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PRESS RELEASE


AIIB Chief Says Door Still Open to U.S. To Join

Jan. 9, 2017 (EIRNS)—Jin Liqun, the president of the Asian Infrastructure Investment Bank, in talking to Bloomberg today, said that the door to membership was still open to the United States.

"The door will remain that way," Jin said. "We maintain a consistent policy. The AIIB is a multilateral development institution," he said. "We can work very well together," he stated, adding that senior officials in the U.S. government, including Democrats and Republicans, have shared with him their praise for the new institution. "I’m very much encouraged by the very positive comments on AIIB," he added.

The AIIB’s inaugural projects ranged from a slum upgrade in Indonesia to a new pipeline linking gas fields in Azerbaijan to markets in southern Europe, via Turkey. The bank lent $1.73 billion last year, exceeding an earlier target of $1.2 billion. Mr. Jin said that 75% of the bank’s projects so far are proposed and co-financed with existing lenders, including the Washington-based World Bank, Manila-based Asian Development Bank and London-based European Bank for Reconstruction and Development, while AIIB staff selected the remainder.

According to Jin, the AIIB will continue to collaborate closely with those other multilateral lenders while beefing up its own capability and working to increase its disbursements.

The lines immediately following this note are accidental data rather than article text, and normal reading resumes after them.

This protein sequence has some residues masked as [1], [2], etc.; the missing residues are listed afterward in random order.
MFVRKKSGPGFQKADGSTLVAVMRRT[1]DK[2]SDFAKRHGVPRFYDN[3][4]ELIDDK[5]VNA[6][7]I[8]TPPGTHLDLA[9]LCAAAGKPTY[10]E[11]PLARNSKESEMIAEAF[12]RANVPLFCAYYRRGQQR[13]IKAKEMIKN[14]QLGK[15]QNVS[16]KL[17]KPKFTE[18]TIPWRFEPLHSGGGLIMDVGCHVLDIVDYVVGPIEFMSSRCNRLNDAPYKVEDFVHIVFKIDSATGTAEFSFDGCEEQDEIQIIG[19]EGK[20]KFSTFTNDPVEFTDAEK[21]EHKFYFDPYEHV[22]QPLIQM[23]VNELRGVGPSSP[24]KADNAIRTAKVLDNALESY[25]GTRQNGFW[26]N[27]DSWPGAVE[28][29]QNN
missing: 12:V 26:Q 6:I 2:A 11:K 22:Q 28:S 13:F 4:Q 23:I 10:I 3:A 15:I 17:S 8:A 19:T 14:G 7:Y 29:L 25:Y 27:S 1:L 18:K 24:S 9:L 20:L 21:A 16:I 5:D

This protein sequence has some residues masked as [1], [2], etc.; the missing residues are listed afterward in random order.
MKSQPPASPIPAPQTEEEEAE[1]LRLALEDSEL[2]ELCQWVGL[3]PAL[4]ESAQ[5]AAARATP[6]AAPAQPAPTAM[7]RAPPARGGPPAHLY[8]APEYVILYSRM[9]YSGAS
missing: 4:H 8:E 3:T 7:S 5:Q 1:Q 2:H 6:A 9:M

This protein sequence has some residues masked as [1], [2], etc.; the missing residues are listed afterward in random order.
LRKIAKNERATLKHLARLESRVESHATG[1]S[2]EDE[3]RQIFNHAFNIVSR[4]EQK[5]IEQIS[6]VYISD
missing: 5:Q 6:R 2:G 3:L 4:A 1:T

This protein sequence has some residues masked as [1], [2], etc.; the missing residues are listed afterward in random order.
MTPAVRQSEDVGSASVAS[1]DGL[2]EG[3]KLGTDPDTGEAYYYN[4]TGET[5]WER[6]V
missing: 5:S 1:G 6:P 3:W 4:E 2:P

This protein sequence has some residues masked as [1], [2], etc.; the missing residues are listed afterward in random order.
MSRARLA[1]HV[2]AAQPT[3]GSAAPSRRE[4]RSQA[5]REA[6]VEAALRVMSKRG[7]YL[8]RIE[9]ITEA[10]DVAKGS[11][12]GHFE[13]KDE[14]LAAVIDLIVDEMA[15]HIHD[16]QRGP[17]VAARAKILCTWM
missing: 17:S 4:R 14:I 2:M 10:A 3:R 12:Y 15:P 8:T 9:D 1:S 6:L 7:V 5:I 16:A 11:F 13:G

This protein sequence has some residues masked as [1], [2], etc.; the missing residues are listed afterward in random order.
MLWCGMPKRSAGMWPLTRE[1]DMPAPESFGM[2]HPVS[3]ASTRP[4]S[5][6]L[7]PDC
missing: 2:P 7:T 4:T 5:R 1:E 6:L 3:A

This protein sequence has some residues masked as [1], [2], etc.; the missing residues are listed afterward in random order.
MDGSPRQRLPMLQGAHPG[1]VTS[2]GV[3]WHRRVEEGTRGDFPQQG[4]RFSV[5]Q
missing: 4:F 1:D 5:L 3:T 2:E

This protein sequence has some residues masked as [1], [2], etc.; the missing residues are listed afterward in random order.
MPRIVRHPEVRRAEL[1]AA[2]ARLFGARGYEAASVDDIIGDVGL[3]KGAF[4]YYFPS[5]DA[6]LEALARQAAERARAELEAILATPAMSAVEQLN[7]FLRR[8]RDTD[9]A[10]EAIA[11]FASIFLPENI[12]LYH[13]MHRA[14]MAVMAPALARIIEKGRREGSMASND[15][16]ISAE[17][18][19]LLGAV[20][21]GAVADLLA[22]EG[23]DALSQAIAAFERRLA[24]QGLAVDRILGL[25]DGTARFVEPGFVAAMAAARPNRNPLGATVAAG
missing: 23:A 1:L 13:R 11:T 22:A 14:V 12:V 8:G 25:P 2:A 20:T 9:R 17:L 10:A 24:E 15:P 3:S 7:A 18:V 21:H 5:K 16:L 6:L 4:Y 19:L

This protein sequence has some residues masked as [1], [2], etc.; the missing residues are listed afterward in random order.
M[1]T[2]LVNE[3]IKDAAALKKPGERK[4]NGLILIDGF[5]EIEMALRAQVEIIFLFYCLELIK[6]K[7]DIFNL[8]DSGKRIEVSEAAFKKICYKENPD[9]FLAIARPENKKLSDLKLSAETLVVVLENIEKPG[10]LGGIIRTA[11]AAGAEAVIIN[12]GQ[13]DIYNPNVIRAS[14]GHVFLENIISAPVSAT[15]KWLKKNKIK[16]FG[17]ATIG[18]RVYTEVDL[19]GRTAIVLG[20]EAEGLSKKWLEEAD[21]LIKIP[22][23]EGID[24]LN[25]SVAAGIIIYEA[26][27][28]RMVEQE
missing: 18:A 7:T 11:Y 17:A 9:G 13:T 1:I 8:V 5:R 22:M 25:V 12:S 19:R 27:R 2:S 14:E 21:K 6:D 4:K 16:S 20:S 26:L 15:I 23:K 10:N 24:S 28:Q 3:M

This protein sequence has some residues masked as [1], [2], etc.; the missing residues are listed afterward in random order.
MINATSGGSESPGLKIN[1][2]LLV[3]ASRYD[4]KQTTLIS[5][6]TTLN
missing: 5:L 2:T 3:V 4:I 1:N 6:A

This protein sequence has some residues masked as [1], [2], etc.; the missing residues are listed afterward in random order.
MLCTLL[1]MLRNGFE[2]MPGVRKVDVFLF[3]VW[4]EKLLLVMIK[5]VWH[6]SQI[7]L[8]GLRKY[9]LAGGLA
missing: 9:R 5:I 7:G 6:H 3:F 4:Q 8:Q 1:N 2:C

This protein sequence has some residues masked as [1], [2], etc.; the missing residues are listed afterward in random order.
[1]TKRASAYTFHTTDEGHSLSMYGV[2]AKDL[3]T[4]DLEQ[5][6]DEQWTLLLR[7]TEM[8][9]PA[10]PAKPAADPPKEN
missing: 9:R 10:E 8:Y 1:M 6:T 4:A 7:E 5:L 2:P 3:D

"The pipeline is getting bigger, and the bank’s priority is to have a better balance across the regions, countries, and sectors," he said.

With regard to China’s measures recently to stem capital flight, Jin indicated that such measures were probably needed. He added that the global economic outlook this year is more positive than last year.

"If you look at the short-term cyclical recovery, and long-term trend, these two factors seem to be doing pretty well," Jin said.

"That would, in my view, favor infrastructure investment, both in emerging market economies and in developed countries, which in turn will help sustain the growth. It is gratifying to learn that even in the U.S., they would like to spend more money on the infrastructure,"

Jin noted.